The role of digital in business world is becoming more significant. In the 2016 World Development Report, the World Bank stated that almost 40% of the world population had had access to the internet. Furthermore, even poor families are more likely to have access to mobile phones and internet than to toilets or clean water therefore advancement in information and rapid technological change should advance the world to be more inclusive and prosperous. To achieve this goal, improving business climate, education and health, and promoting good governance should be prioritized. The impact of advancement in IT not only increases economic transaction but also influence participation of women in the labor force, communication for disabled people and cooperation in overcoming environmental problems. These will enable us to achieve the SDGs targets.

Another report in 2017 issued by the World Economic forum stressed out that countries that are globally competitive usually are moving toward innovation and sophistication factors. Of the pillar of innovation and sophistication factors is technological readiness which weights information and communication technologies (ICTs) in daily life and production processes to increase efficiency and enabling innovation for competitiveness. There is a positive relationship between innovation and economic growth and income per capita. Unfortunately, the economic growth has not always been a desirable aim of development.

The growth of economy is not always balanced with equal distribution of income and wealth. The World Bank on the 2016 annual meeting explained that since 2008, there had globally been a trend of increase in the income gap. Meanwhile, a report by OECD in 2014 mentioned that the rise in income inequality would cause a significant decrease of per capita income. Therefore, we need a breakthrough in the effort to reach two important goals which are economic growth and minimization of income inequality, and one of the approaches to do it is social entrepreneurship.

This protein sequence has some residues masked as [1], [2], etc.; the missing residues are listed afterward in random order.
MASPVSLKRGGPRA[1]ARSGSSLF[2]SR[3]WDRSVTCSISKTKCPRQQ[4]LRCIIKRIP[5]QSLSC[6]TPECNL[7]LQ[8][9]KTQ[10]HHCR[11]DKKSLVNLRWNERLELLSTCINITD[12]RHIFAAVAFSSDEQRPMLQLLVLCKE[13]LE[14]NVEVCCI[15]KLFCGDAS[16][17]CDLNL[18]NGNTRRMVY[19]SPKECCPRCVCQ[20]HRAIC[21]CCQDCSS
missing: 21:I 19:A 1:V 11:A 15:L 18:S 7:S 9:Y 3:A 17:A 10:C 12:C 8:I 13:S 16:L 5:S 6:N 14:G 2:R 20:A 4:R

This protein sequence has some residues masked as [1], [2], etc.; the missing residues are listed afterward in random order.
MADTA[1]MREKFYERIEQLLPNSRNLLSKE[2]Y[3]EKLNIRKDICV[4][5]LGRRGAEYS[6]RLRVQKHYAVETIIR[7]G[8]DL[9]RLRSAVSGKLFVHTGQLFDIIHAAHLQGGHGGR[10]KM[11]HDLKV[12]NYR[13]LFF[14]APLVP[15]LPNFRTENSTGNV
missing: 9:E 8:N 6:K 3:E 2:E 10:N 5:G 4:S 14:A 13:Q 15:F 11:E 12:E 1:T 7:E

Santos (2009) has stated that social entrepreneurship was initially started in developing countries. However, non-commercial entrepreneurship is also evolving in developed countries. Despite various definitions of social entrepreneurship, everything has the same core meaning which is an effort to solve social problems and alleviate poverty by using entrepreneurship approach to create social and innovation value. Globally, there have been several practices or development processes of social entrepreneurship while regionally, these are implemented in the hope of realizing economic integration among members of ASEAN (the Asia Foundation, 2015).

Social entrepreneurship usually focuses on poor citizens in both urban and rural areas. In urban areas, it is emphasized on the effort of health improvement (Leeuw: 1999), garbage organization (Wijayanti and Syryani; 2015 and Singhirunnusorn et al: 2012), youth and education (Jacobi: 2006). Meanwhile, in rural areas, social entrepreneurship already has the capability to create jobs, empower communities, develop value chain on the sector of agriculture (Raikundalia, 2017; Ellis et al., 2012; Tetzschner and Herlau: 2003), develop the sector of tourism (Cho: 2006 and Zhao et al.: 2011), manage forests (Shahidullah and Haque: 2016) and manage coastal environment and fisheries (Ruwindrijarto: 2002).

Based on this variety of social entrepreneurship sectors and activities, this conference is organized to generate knowledge in both model and practice, along with best experience in developing social entrepreneurship that is capable of utilizing information and technology in its work to solve economic, social and environmental problems, and thus it can support the effort of achieving SDGs targets in both Indonesia and ASEAN.